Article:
This calx further calcined by a moderate fire, the flame being reverberated on it, soon grows white.
He thought they were "compounded" of a certain earth, or calx, and phlogiston.
A quarter of an hour after the matter is red-hot, cover the crucible, and excite the fire vigorously till the calx melt.
Heat recovers the pure air, and the mercury, leaving the calx of the impure metal.
As soon as the calx began to glow, the bladder became expanded, and quicksilver rose into the neck.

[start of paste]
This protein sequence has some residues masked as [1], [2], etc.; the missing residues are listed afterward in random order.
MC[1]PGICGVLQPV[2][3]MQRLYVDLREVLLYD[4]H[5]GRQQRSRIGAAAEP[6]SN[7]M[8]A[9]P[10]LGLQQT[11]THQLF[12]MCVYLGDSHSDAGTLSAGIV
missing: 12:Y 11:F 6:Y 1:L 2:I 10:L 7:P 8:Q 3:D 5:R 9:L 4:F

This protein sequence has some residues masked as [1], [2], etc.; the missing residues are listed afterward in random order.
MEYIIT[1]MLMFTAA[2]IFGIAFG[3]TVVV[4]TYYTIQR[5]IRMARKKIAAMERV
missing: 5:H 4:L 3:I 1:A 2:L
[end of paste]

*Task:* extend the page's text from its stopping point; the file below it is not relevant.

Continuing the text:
The calx of cobalt is of a deep blue colour, which, when fused, makes the blue glass called smalt.
The Roman name is supposed to have been given on account of the abundance of calx or limestone in the district.
The residuum consists of revived mercury, with some regulus and calx of antimony.
The calx and the salts of this metal are occasionally used in medicine.
In this case no red sublimate arose as customarily takes place with that calx which is prepared by the acid of nitre.
n. pl. calx·es or cal·ces (kāl'sēz')
The crumbly residue left after a mineral or metal has been calcined or roasted.
The posterior rounded extremity of the foot; the heel.